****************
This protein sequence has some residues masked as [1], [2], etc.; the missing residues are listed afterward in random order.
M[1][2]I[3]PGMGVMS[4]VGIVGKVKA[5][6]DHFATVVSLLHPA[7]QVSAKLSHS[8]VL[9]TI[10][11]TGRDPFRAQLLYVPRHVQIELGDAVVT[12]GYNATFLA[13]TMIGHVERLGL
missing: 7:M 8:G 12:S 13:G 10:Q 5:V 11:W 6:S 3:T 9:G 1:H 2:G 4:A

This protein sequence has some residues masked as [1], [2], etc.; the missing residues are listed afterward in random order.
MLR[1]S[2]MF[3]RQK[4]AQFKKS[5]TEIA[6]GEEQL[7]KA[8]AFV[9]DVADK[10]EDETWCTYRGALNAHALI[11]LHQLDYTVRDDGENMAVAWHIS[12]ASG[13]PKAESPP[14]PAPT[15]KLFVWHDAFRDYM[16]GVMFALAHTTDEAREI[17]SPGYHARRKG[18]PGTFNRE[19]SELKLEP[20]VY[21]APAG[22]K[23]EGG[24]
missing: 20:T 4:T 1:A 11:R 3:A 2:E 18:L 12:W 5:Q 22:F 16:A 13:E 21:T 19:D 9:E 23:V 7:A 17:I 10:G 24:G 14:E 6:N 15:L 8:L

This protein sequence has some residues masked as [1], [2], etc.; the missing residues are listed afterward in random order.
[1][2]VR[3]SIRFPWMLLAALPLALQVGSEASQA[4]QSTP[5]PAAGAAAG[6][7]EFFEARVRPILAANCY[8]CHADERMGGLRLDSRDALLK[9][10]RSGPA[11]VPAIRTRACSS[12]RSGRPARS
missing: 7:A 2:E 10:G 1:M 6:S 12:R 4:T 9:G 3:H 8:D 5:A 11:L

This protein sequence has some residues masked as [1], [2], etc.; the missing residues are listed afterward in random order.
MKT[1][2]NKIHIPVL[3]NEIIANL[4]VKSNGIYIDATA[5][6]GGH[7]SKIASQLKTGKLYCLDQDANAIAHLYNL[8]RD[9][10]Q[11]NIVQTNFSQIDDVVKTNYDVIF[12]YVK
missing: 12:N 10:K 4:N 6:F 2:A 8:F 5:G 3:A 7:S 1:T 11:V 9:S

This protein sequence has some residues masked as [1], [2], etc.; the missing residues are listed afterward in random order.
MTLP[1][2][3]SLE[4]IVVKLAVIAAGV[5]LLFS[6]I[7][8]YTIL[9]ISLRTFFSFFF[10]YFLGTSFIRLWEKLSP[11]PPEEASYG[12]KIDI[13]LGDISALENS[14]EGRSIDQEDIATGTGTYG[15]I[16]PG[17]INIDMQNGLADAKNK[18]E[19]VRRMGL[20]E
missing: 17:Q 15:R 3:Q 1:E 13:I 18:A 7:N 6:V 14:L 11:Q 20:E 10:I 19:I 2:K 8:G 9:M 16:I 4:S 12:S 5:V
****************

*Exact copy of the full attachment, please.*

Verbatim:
This protein sequence has some residues masked as [1], [2], etc.; the missing residues are listed afterward in random order.
M[1][2]I[3]PGMGVMS[4]VGIVGKVKA[5][6]DHFATVVSLLHPA[7]QVSAKLSHS[8]VL[9]TI[10][11]TGRDPFRAQLLYVPRHVQIELGDAVVT[12]GYNATFLA[13]TMIGHVERLGL
missing: 7:M 8:G 12:S 13:G 10:Q 5:V 11:W 6:S 3:T 9:G 1:H 2:G 4:A

This protein sequence has some residues masked as [1], [2], etc.; the missing residues are listed afterward in random order.
MLR[1]S[2]MF[3]RQK[4]AQFKKS[5]TEIA[6]GEEQL[7]KA[8]AFV[9]DVADK[10]EDETWCTYRGALNAHALI[11]LHQLDYTVRDDGENMAVAWHIS[12]ASG[13]PKAESPP[14]PAPT[15]KLFVWHDAFRDYM[16]GVMFALAHTTDEAREI[17]SPGYHARRKG[18]PGTFNRE[19]SELKLEP[20]VY[21]APAG[22]K[23]EGG[24]
missing: 20:T 4:T 1:A 11:R 3:A 2:E 18:L 12:W 5:Q 22:F 16:A 13:E 21:T 19:D 9:E 23:V 7:A 17:I 10:G 24:G 14:E 6:N 15:L 8:L

This protein sequence has some residues masked as [1], [2], etc.; the missing residues are listed afterward in random order.
[1][2]VR[3]SIRFPWMLLAALPLALQVGSEASQA[4]QSTP[5]PAAGAAAG[6][7]EFFEARVRPILAANCY[8]CHADERMGGLRLDSRDALLK[9][10]RSGPA[11]VPAIRTRACSS[12]RSGRPARS
missing: 7:A 2:E 10:G 1:M 6:S 12:R 4:T 9:G 3:H 8:D 5:A 11:L

This protein sequence has some residues masked as [1], [2], etc.; the missing residues are listed afterward in random order.
MKT[1][2]NKIHIPVL[3]NEIIANL[4]VKSNGIYIDATA[5][6]GGH[7]SKIASQLKTGKLYCLDQDANAIAHLYNL[8]RD[9][10]Q[11]NIVQTNFSQIDDVVKTNYDVIF[12]YVK
missing: 12:N 10:K 4:N 6:F 2:A 8:F 5:G 3:A 7:S 1:T 11:V 9:S

This protein sequence has some residues masked as [1], [2], etc.; the missing residues are listed afterward in random order.
MTLP[1][2][3]SLE[4]IVVKLAVIAAGV[5]LLFS[6]I[7][8]YTIL[9]ISLRTFFSFFF[10]YFLGTSFIRLWEKLSP[11]PPEEASYG[12]KIDI[13]LGDISALENS[14]EGRSIDQEDIATGTGTYG[15]I[16]PG[17]INIDMQNGLADAKNK[18]E[19]VRRMGL[20]E
missing: 17:Q 15:R 3:Q 1:E 13:I 18:A 7:N 6:V 14:L 11:Q 20:E 10:I 19:I 2:K 8:G 9:M 16:I 4:S 12:S 5:V